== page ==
I was your stereotypical troubled teen; sex, drugs and alcohol, the teenage trifecta. Add to that a fascination with cutting and some suicide idealisation and there you have it: a recipe for bad poetry and fucked up diary ramblings (amongst other things).
I still have most of my diaries (I kept one up until my early-twenties). Every now and again I’ll open one up and cringe at the person I once was. I wish I could say I don’t recognise that person any more but I do. She’s still in there, muddling around, crashing against walls and screaming at the night. All my insecurities stem from her. Actually no, I’ve picked up some new ones along the way. She’s not totally to blame, even if she is my Eve in the garden of Eden. My original sinner.
I’m not sure when I first started cutting but it was probably around 15 or 16, right when the hormones get serious about fucking with you. As an adult, you look back and realise everything before that was a cruise. This is the real deal. This is where your brain starts freaking out over the steady diet of hormones and straight fucking insanity. Oh, my brain put on quite the performance. And, of course, you can’t forget what your body’s doing. In fact, your body’s the star of the whole damn thing, the prima donna demanding its ridiculous rider of drama, self doubt and oh wait, yes, you know what? I would like some blood. Lots of it, actually.
My body. God, I hated it. I was super skinny in a country that valued curves. I was brown in a country that valued brown but I wasn’t the right brown; I was a brown by dilution, a half white person, desired but never really fitting in. Still, I managed. But I was ashamed, so very ashamed of how I looked, of how my body was, something that is so far removed from who I am now. The current Natalie shows her body off at every opportunity. Fuck, she even did it for a living for five years. Perhaps I do this to negate the me I was… perhaps I’m just an exhibitionist now that I’ve ‘blossommed’ into a woman. Perhaps perhaps perhaps. Who fucking knows why we did anything as teenagers? Oh wait, hormones.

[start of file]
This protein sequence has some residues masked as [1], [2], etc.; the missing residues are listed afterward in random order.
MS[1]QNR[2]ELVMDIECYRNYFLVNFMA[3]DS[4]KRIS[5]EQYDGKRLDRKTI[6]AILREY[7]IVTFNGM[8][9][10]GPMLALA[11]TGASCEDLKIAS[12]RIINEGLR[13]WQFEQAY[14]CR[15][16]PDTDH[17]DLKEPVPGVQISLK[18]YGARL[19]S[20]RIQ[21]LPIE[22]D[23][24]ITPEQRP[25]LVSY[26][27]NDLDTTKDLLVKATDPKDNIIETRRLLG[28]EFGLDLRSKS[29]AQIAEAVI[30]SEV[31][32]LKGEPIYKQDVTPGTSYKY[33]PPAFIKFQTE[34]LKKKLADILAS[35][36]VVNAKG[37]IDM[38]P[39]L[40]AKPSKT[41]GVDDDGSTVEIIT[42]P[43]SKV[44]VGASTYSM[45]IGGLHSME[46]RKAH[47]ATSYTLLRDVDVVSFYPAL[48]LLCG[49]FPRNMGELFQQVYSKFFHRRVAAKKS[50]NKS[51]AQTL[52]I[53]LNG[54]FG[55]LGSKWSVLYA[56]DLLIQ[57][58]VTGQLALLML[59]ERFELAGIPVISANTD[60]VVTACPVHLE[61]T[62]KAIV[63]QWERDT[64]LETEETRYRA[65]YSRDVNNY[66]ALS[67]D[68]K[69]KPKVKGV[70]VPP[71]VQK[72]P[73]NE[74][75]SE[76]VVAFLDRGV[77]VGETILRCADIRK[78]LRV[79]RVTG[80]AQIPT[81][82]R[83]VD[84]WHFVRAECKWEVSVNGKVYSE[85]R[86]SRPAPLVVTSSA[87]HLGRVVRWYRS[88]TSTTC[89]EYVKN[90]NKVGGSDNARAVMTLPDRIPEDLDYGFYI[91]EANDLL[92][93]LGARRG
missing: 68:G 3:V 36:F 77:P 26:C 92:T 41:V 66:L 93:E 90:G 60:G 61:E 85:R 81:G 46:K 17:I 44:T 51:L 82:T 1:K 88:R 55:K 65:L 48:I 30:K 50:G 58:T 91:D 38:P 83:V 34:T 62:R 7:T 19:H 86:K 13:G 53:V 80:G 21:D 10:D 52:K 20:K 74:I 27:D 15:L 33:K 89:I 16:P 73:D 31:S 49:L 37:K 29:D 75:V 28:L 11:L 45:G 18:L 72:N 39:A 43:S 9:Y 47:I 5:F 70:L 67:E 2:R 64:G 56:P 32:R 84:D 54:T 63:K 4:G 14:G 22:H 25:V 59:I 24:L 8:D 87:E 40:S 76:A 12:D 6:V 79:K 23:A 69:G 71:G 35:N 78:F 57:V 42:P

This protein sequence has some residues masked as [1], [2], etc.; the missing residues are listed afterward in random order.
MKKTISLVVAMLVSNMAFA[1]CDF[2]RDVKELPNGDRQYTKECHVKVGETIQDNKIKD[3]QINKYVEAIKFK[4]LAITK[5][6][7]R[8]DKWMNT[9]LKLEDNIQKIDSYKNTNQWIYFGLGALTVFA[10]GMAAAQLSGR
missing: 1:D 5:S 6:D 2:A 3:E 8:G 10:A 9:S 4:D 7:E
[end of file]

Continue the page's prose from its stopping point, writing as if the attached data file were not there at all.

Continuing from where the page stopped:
I think I started cutting because it gave me some control over the body I hated. Maybe as a kind of punishment for not being what I wanted but also because I think I liked the pain a little bit. It wasn’t a huge thing for me, not an obsession as it can be for some people. In some ways, I think it was partially born out of boredom and loneliness. I don’t bear any physical scars from it. The spider web-thin lines of blood eventually hardened to scabs then faded away. There’s no longer any evidence of my self-destruction, except in my memories.
Most girls cut their thighs and inner arms but I liked my ankles, I don’t know why. It was a place rarely seen, unless my socks slouched down. Plus people don’t tend to look there and, if they do, it just looks like a scratch. I rarely had more than one fresh one at a timem as I said it was sporadic, rather than obsessive. One day, I cut a perfect crescent moon into my inner ankle and rubbed it with ink. I considered it my masterpiece because it faded and left a faint outline that I thought pretty.
Pleased with the outcome of that little experiment, I let a friend try to tattoo my back/shoulder with a safety pin and some ink. It didn’t go well. I think because I didn’t have control of the blade/needle, the pain didn’t feel gratifying. It just hurt. I wore the sliver of ink on my back for years and watched in the mirror as it slowly shrunk then disappeared. I didn’t like or dislike it. I didn’t feel anything for it.
As I got older, I no longer felt the need to cut myself. That seething hatred faded and I felt more in control of my body and my life. My mother once said to me, “This is the worst time of your life,” meaning my teenage years. And she was right. But we get through them, we survive and somehow they mould us into the very beginnings of the adult we might later become (depending on what the rest of life has in store for us). It’s not something I’m proud or ashamed of. It’s just something I did, that I felt was necessary and beneficial at the time. It doesn’t define me but I suppose it shaped me, as everything we do shapes us in some small way.
Image credit: Rebloggy
Post script: in the quest to find an image for this post, I made the mistake of searching for “cutting quotes”. Everything Google offered me was way too hectic to really reflect my experience of cutting, which reinforces my belief that I was a light user. To spare everyone the sight of all that graphic imagery, I’ve just gone with a simple text quote. You’re welcome.